2021 graced with space for me to truly come home to myself for the first time in my life, when I was diagnosed with ADHD last year.

I’ve ummed & ahhed about whether to talk about this on these squares & then last week one of my friends spurred me on. She underscored what a privilege it is to have a diagnosis & holding this wisdom brings with it a sense of duty to talk about it, to raise awareness about ADHD & women and to destigmatise perceptions of what neurodiversity is.

30-40% of the population are thought to be neurodiverse & a much smaller percentage of those people know it. There is a huge disparity in ADHD diagnosis in men and women, because when I was at school, the stereotype of it being something boys had, assessed against a set of criteria developed about boys by men, means there is a generation of ‘lost girls’ thanks to patriarchy.

We are the day dreamers, the curious ‘but why’ questioners, the sensitive souls who want everyone to be happy, busy brains, always in a rush, so full of ideas, the trail of hobbies started and never finished, we hyperfocus (hello photography, light, nature, aurora, Iceland) the creatives, entrepreneurs, the bubbly one, deeply intuitive with a strong moral compass & so fascinated by people and life.

But also the ones that can spend a lot of life undiagnosed, constantly searching for why you can’t feel settled, always needing more, seeking dopamine and unaware that saying yes to impulsivity hits the dopamine spot for a fleeting moment, not connecting to what your body is telling you, spending periods in a state of stress and overwhelm, worried you’ve been misunderstood so over explain, chasing your tail for your bloody keys, phone, why is the TV remote in the fridge, perceived detachment because you read a whatsapp on the move and replied in your head, realising that the thrill of buying all the things for a dopamine dings sees you overwhelmed in a house full of stuff, are many of the facets of how ADHD shows up.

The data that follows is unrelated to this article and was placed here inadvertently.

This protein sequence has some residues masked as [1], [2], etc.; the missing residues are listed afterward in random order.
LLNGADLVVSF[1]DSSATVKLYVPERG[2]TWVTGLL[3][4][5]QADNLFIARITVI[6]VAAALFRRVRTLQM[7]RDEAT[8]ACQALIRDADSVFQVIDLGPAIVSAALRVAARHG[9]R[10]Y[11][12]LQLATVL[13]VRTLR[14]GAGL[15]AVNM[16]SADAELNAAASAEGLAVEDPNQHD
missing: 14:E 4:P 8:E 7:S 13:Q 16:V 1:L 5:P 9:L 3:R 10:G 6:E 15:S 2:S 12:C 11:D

I feel lucky to have got to the stage of diagnosis, as it is a postcode lottery across the UK on how long you have to wait for the assessment. I feel like the diagnosis has been like being given the key to unlock an all seeing eye, because you reprocess and recontexualise everything and it has been a rather exquisite clarifying filter to run things through.

I only started to realise this about myself because of the other amazing women who are sharing about their experiences and so here I am, an ADHD woman, with this brilliant interest-based brain of mine, hoping that sharing my story might support others to understand their story more too.

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